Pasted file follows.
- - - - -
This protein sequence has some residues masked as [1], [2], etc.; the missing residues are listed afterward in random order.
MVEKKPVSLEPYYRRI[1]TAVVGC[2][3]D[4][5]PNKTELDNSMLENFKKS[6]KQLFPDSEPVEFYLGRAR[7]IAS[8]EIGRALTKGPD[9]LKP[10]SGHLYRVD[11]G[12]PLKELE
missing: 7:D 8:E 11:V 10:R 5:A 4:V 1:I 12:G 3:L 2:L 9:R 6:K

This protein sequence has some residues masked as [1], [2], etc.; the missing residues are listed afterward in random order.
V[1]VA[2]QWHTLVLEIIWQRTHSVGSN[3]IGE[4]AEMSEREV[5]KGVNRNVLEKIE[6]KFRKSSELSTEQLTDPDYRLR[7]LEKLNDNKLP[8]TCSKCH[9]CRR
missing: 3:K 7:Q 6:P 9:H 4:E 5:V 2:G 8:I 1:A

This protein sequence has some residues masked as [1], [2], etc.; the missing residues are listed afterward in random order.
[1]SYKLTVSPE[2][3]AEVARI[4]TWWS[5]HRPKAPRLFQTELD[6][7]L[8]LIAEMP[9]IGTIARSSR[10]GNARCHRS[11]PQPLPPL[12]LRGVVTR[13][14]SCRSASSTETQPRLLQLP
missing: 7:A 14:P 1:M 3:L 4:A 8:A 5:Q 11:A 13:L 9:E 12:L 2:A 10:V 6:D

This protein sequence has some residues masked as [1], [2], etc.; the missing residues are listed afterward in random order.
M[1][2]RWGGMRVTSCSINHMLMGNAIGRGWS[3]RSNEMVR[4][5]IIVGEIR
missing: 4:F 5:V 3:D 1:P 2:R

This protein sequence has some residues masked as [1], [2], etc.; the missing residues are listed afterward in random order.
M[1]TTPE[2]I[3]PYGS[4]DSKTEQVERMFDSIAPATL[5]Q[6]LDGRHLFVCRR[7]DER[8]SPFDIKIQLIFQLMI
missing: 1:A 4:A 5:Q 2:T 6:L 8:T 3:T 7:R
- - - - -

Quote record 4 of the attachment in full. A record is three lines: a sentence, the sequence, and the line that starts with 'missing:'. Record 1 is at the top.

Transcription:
This protein sequence has some residues masked as [1], [2], etc.; the missing residues are listed afterward in random order.
M[1][2]RWGGMRVTSCSINHMLMGNAIGRGWS[3]RSNEMVR[4][5]IIVGEIR
missing: 4:F 5:V 3:D 1:P 2:R